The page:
Bullshit.

Shout-out to whoever at The Skinny Pancake got a new pair of shades today.

Enjoy.

. . .

Heading up to the mostly open-air market on Church Street, we stopped by the Vermont-based Ben & Jerry's for some kid dessert.


Down the street, we hit up Ri Ra -- an Irish joint offering me a grown-up dessert. Amy's friend had suggested I try a Vermont IPA from Alchemist called Heady Topper.

Obviously, I had to.


Not too bad, but I had to drink it pretty quickly as we were pressed for time in order to make the final ferry back to the New York side of the lake.

. . .

The big news of the day, we finally saw Champy! TWICE!

Santa's Workshop, Whiteface Mountain, Kayaks

DAY 68 -- There are a handful of movies I've seen in my life that as I was watching them I started to wonder if someone had slipped something goofy into my drink -- Blue Velvet, The Monkees' Head, Good Burger. Today we visited Santa's Workshop in North Pole, NY where I had a similar feeling.

More on that in a minute.


. . .

I woke up early today -- somewhat unintentionally but I'm glad I did as catching a sunrise over Lake Champlain is something I wanted to be sure I did while we are here. With the water coming in over the rocks and the sun peaking out over the island in the distance, the mountains started taking form on the horizon and I was pretty content.


Then I went back to the house and wound up falling asleep for another two hours.

. . .

Okay. Santa's Workshop.

This place is apparently one of the country's first amusement parks and, located in a town called North Pole, is understandably based on a Christmas theme. The park seems to have been minimally updated over the years and still maintains a very vintage feel from the moment you hit the parking lot.


From there, things got a little bit...weird.

Santa's Workshop was staffed mostly by local teenagers clad in Santa hats and striped socks whose misery was visible on their surly faces. As I checked out one building packed with historical memorabilia and photos from the park (which opened in the 1940's, if I'm not mistaken), I found a book of several black-and-white photos that were especially interesting.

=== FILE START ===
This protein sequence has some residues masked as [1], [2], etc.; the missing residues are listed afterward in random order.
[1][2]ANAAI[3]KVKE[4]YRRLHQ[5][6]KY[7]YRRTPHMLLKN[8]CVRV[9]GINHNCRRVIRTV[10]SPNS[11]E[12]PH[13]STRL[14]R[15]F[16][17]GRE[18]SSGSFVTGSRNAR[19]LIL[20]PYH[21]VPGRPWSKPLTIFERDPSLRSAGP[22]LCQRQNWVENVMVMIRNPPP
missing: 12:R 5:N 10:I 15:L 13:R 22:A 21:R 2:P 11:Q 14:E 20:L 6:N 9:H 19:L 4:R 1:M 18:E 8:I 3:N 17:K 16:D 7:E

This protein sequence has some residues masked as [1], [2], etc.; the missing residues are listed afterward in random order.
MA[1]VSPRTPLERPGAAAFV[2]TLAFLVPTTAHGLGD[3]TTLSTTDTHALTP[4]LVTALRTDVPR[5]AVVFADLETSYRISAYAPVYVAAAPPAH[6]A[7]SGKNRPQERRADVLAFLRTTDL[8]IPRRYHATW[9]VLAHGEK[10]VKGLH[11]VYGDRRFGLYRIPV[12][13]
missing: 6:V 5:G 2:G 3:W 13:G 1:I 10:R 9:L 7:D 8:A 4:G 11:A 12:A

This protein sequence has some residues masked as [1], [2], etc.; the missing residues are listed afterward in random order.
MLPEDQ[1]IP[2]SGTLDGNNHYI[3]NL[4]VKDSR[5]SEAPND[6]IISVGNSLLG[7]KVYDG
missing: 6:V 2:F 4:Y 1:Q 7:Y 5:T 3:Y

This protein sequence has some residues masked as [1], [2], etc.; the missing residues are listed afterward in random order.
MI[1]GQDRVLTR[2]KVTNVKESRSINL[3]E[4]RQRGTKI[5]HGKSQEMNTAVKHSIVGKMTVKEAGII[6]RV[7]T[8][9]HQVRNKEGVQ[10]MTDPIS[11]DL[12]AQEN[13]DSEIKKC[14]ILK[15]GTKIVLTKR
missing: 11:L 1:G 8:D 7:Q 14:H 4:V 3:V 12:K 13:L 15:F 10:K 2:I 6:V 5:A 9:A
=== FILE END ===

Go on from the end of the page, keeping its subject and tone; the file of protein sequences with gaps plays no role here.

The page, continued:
Curious about the story behind them, I thought I'd strike up a conversation with the teenager-historian staffing the room.
"These photos are great! Do you know what year they're from?" 
"No."
I could read between the lines here: "Look, man. Don't talk to me. I'm just here wearing this stupid hat so I can party on the weekends. Just leave me alone and let me salvage a little bit of my dignity."

There was candy, a parade, rides, and an icy North Pole. Ultimately, this place was for the kids and they had a blast.


. . .

We stopped for lunch near the start of a nearby trail where we decided we'd drive up Whiteface Mountain since we were so close. Not a bad view for lunch.


. . .

Starting out around 1,400 feet above sea level, Whiteface Mountain was going to take us to the highest peak in New York at somewhere around 4,000+ feet.

No big whoop. I'll drive.

Fifteen minutes and ten white knuckles later, we reached the top. After a few sharp curves with only a handful of large rocks separating our car from plummeting thousands of feet, I quickly lost my bearings and was quite content to park the car without taking the elevator the last few hundred feet to the actual summit.

Everyone else headed up the elevator to the top while I checked out the castle that was close enough.


While they were there, I will say I was able to level my brain a bit and the scenery became a little less intimidating and was simply breathtaking.

But anything is peaceful from 4,867 feet.

I think I see my dad.


They did take a few special pictures for me while they were up there, though.

 

. . .

Back at the house, Amy's brother and I decided it was time to take the kayaks in the garage for spin. The kids had been asking for the past few days for us to take them out on the lake but we wanted to make sure we were comfortable enough in the boats before taking them out with us. After a five minute refresher, we were ready to take the kids for a spin.


Despite the early morning visit to the lake and the kayak rides, still no Champy.

. . .

This house we're staying in is pretty quirky and unconventional -- in a good way. Here's a quick look.